For a second consecutive day on Sunday, the prime minister of Israel denounced President Barack Obama’s administration, publicly accusing it of having orchestrated Friday’s United Nations Security Council resolution condemning Jewish settlements in occupied territories, according to the New York Times.
Despite denials from Washington, Benjamin Netanyahu publicly decried the fact that the United States refrained from using its veto power during the vote as it had done many times in the past, and abstained in the 14-to-0 adoption of a resolution opposing the fast-expanding Jewish settlements.
“From the information that we have, we have no doubt that the Obama administration initiated it, stood behind it, coordinated on the wording and demanded that it be passed,” Netanyahu said at the start of the weekly Cabinet meeting Sunday.
Netanyahu is referring to the passing of Resolution 2334, which marked a sharp international rebuke of Israeli-settlement policies in the West Bank and East Jerusalem—territories captured in the 1967 Six-Day War and claimed by the Palestinians as parts of a future independent state. ABC News reports that some 600,000 Israelis now live in the two areas.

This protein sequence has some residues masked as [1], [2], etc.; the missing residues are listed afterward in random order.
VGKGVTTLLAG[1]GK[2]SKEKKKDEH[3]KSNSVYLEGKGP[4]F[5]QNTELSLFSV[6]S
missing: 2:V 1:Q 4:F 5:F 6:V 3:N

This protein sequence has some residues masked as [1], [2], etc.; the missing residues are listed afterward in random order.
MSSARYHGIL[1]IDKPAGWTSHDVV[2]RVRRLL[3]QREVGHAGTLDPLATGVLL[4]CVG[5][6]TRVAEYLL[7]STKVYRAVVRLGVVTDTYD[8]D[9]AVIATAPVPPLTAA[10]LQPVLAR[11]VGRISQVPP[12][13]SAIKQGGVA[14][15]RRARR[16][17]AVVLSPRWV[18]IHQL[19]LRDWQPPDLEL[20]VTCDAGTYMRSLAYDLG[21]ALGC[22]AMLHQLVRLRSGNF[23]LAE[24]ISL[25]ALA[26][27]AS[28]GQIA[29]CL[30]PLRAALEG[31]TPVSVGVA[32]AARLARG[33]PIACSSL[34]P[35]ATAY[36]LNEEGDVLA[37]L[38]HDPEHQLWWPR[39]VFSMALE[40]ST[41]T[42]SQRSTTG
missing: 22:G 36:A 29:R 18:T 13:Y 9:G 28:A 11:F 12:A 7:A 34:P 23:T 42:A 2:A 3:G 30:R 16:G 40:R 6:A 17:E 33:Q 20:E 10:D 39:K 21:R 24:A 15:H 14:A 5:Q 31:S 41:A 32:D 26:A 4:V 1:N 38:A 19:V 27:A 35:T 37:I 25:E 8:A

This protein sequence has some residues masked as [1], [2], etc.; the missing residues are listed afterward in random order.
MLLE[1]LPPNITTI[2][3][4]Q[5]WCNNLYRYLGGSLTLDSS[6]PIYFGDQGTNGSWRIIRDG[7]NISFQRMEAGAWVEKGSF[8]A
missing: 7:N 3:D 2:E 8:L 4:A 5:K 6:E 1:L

According to ABC, Netanyahu has underplayed the embarrassment that all 14 other nations on the Security Council voted in favor of the measure. Those votes came from countries that Netanyahu loves to boast of cultivating relations with, including Russia and China and nations across the developing world.
After Friday's vote, Netanyahu's office said he looked forward to working with incoming U.S. President Donald Trump “to negate the harmful effects of this absurd resolution.”
The president-elect has called for a U.S. veto of the resolution, and after the vote, Trump vowed that “things will be different after Jan. 20th.”
Trump has also appointed an outspoken supporter and donor to the settlements, his longtime attorney David Friedman, as ambassador to Israel. He has also vowed to make good on a promise to move the U.S. Embassy from Tel Aviv to Jerusalem. Palestinians claim East Jerusalem, home to many of its most holy religious sites, as the capital of the future state to which they aspire, and many fear the move could spark violence in the region.